An editorial in "The Boston Globe" says "America's Iran problem and Iran's America problem illustrate how two countries' foreign policies can be distorted by doctrinal rigidity."

The governments in both Washington and Tehran "have crucial interests in common. But for historical and ideological reasons, neither wants to be seen dealing with the other. In the near term, however," the paper says, "they may have no choice but to engage in some form of pragmatic cooperation against common enemies."

The "Globe" says U.S. President Bush "blundered" last January, when he called Iran part of an "axis of evil" that included Iraq and North Korea in his State of the Union speech. But now that Bush is making clear he intends to launch a military operation in Iraq, the paper says Washington and Tehran share "an obvious need to cooperate" on this issue, as well as on Afghanistan. Iran and the United States both have an interest in a stable, post-Taliban Afghan government.

Iran's former president, Ayatollah Rafsanjani -- current head of the powerful Expediency Council -- and his conservative followers have made it illegal "to advocate dialogue with the United States." But Rafsanjani may also be hinting that Iran might deal with Washington "on the right terms."

The paper concludes that given the two nations' common interests, Washington may just have to negotiate with Iran's conservative clerical regime.


In "Eurasia View," EurasiaNet contributing editor Alec Appelbaum discusses a report that has raised questions concerning the social impact of the Baku-Tbilisi-Ceyhan (BTC) oil pipeline. The report, based on a June fact-finding mission and issued by a six-member coalition of environmental groups, expresses concern over the pipeline's impact on local populations. The report suggests that politicians and pipeline officials have not adequately informed affected populations about what to expect and have not conducted sufficient outreach efforts.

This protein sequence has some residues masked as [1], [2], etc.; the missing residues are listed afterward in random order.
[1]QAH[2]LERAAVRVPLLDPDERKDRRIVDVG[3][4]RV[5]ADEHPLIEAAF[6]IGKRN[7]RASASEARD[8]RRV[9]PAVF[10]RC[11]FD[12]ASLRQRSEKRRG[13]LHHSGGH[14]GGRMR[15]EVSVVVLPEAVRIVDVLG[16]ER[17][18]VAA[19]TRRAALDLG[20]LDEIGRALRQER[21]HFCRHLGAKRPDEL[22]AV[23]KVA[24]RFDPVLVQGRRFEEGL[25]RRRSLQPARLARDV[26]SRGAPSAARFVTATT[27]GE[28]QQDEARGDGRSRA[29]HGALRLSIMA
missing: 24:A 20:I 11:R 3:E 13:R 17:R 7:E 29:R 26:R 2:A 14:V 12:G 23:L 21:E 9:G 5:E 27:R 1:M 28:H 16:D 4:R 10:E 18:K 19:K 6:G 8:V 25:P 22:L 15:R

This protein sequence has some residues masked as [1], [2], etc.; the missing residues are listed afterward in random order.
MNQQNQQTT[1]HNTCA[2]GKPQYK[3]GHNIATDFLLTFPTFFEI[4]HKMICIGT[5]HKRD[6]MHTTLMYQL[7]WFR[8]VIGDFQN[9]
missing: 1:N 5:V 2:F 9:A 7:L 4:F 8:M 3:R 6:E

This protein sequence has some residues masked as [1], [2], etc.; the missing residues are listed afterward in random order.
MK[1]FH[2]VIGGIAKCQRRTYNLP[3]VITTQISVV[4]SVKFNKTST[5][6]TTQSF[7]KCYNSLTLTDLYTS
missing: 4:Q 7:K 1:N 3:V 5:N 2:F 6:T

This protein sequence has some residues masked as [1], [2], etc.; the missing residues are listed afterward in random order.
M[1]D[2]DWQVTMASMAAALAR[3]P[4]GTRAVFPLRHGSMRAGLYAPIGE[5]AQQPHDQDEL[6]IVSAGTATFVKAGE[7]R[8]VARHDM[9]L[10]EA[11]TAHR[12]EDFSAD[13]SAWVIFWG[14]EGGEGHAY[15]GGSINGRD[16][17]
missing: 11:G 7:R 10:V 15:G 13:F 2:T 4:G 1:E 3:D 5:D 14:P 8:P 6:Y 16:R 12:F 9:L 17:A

Local politicians have allegedly been promoting the economic windfalls of the project. The coalition found that the lack of information may be "fueling unrealistic expectations among the general population" about both the benefits and consequences of the pipeline. "Many affected people are not even sure of the exact pipeline routes, nor have landowners been provided with clear information about compensation."


In Britain's "Financial Times," columnist Philip Stevens says that war between the U.S. and Iraq is not inevitable. He remarks that many of the hawks in Washington are what he calls "yesterday's politicians." Stevens notes that 70-year-old Defense Secretary Donald Rumsfeld "first served in his present role at the Pentagon more than 25 years ago." Sixty-one-year-old Dick Cheney was defense secretary under former President George H.W. Bush. And Stevens calls Deputy Defense Secretary Paul Wolfowitz "another of these veterans of previous Republican administrations whose main aim in life seems to be to put right the wrongs of the past."

Stephens says while most Americans support military action to remove Iraqi leader Saddam Hussein, underlying this "is a great deal of uncertainty."